Browse the Web hands free

June 28, 1999|By Mike Himowitz

I tried my first speech recognition program back in 1984. It was in a cartridge that plugged into my Radio Shack Color Computer, and it had a 64-word vocabulary. Occasionally, it would even guess right when I said one of those 64 words. Mostly, it guessed wrong.

The state of the art has moved a long way since then. If you have a reasonably fast computer with enough memory, Dragon Naturally Speaking, IBM's Via Voice and Lehnart & Hauspie's Voice Express will all do a decent job of taking dictation and turning it into something resembling usable text.

Unfortunately, these programs gobble up computing power and require that you spend substantial time training them to recognize your voice. Their accuracy rate -- though remarkable by standards of 1984 -- still isn't good enough to make them worth the effort if you're a decent typist. In fact, unless you suffer from carpal tunnel syndrome or some other condition that makes it difficult or impossible to type, you'll probably find it's still faster to navigate the old-fashioned way -- with keyboard and mouse.

But there are exceptions to this rule, and Conversa Web 3.0 is one of them. This $59.95 voice-activated browser doesn't try to do everything. It lets you surf the World Wide Web by telling your computer where you want to go, which it does almost flawlessly -- with no training on your part. Instead of hunching in front of your screen, pawing at a mouse, you can sit back, relax and talk your way through cyberspace.

When I first tried Conversa Web a little over a year ago, I thought it had a few shortcomings, which the latest release addresses with varying degrees of success. The new version adds interactive-talk features that are fun to fool around with but still too buggy for prime time.

First things first. Conversa Web is an add-in program that takes over Microsoft's Internet Explorer and remakes it into a voice-friendly application. The program CD comes with Internet Explorer 5.0, but it will work with IE4 if you have it installed and don't care to upgrade. Unfortunately, there's no Netscape version.

Unlike all-purpose speech recognition software, Conversa Web will work on relatively modest hardware -- a 166 MHz Pentium machine running Win 95/98 or NT with at least 32 megabytes of memory (64 megs recommended). You'll need a sound card, of course, and a microphone. Conversa supplies a headset mike with the package.

When you start Conversa Web, you'll see an odd-looking version of Internet Explorer appear on your screen (don't worry, you can use your regular version of IE, too). Instead of the standard row of buttons at the top, there's a row of what Conversa calls "SayIcons," small pictures illustrating the programs's most common built-in commands, such as "Go to home page," "Search the Web" and "Refresh Page."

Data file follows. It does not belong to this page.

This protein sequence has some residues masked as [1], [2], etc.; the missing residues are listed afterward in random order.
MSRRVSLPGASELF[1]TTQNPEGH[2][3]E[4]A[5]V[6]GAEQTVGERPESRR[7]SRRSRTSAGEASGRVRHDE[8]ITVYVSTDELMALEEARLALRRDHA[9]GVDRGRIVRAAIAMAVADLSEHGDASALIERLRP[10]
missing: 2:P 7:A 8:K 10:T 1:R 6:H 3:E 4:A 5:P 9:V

All you have to do is say it and Conversa Web will do it. Among the 32 internal commands are functions for scrolling through pages, going forward or backward and displaying your favorites list.

But Conversa Web works its real magic with Web pages themselves. To activate a link, all you do is say it out loud. For example, if the page contains a link that says "SunSpot" (the Sun's Web site), just say "Sunspot." The link will flash briefly on the screen and your browser will take you there. Given the fact that it never knows beforehand what's going to be displayed on a page, Conversa Web's accuracy is amazing.

The program deals cleverly with links tied to graphics instead of text, which are all too common on today's bloated Web pages. It assigns a numbered tag to each graphics-based link -- you just say the number aloud (as in "Number 4"). Conversa now uses numbered tags to distinguish between text-based links that have identical or near-identical wording, an improvement over earlier versions.

Previous Conversa Web releases contained one glaring omission -- they forced you to return to the keyboard and mouse to enter a Web address directly into the bar at the top of the browser or to fill in an on-screen form. In Version 3, you can enter information by spelling it aloud using a military alphabet (Alpha, Bravo, Charlie, Delta, etc.) This is still awkward, but with a little practice I was able to make it work. Users whose typing ability is impaired will undoubtedly love it.

Conversa Web 3.0 adds a wrinkle -- it can talk to you and read the links on a page (although it can't read other text on a screen). Conversa is pushing this feature further by offering Web designers tools to create talking pages.

Conversa's Web site offers a dozen examples, only two of which worked without producing JavaScript errors on my browser. One displayed the local weather when I said "Baltimore, Maryland." The other allowed me to talk my way through a game of Battleship with a virtual opponent who punctuated each shot with an annoying comment delivered in that vaguely Eastern European accent that computer-generated voices affect.

The Talk Radio concept needs a lot of work, but Conversa delivers beautifully with the rest of the package. It's a novel and relaxing way to browse the Web.

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